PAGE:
UNITED NATIONS (Reuters) - Japan’s prime minister said on Tuesday that his country would provide some $1.6 billion to assist Syrians and Iraqis displaced by conflict and for building peace across the Middle East and Africa.
Shinzo Abe told the United Nations General Assembly that Japan would boost its assistance for refugees and internally displaced people from Syria and Iraq this year to about $810 million, three times the amount provided last year.
He added that Japan would also provide about $750 million for peace building efforts across the Middle East and Africa.
But the premier brushed off any suggestion that Japan - which accepted just 11 of about 5,000 asylum seekers last year - would take in any refugees from the Syria conflict, the world’s worst migrant crisis since World War Two.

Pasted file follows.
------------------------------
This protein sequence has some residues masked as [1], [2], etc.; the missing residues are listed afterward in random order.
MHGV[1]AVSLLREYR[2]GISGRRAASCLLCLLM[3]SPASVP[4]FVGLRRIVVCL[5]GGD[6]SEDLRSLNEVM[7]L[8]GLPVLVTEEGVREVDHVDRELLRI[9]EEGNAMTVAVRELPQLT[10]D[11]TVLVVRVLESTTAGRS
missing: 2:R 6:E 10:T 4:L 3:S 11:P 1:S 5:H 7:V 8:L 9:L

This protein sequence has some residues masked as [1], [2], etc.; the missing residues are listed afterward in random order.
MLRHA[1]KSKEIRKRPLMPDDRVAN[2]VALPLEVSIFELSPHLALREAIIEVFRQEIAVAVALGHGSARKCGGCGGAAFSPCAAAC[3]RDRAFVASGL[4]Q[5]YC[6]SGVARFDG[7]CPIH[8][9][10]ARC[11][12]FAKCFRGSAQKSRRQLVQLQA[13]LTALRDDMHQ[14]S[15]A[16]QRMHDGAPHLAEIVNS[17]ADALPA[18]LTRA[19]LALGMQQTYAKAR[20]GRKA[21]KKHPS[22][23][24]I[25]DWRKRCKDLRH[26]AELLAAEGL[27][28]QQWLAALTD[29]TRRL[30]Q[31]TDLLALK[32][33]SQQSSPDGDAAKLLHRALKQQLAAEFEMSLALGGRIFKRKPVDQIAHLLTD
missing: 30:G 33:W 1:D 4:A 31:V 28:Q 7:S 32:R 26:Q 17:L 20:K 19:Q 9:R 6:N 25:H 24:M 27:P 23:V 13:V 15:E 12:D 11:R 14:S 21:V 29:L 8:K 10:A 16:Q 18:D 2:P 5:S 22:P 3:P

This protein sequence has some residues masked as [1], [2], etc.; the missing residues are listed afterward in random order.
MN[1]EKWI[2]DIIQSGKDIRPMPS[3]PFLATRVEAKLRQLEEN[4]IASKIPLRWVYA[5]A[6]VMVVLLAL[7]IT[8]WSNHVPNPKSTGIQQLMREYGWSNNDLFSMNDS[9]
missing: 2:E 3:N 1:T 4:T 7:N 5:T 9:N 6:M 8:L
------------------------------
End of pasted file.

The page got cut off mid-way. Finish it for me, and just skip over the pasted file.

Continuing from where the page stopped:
Asked at a New York news conference whether Japan would accept Syrian refugees, Abe replied with the government’s general response that the country needs to boost its own workforce with such steps as empowering more women and older people to work.
“Regarding the issue of population, there are many things that we should do before accepting immigrants,” he said, adding, “Japan would like to contribute by changing the conditions that give rise to refugees.”
Additional reporting by Rodrigo Campos in New York and Kaori Kaneko in Tokyo; Editing by William Mallard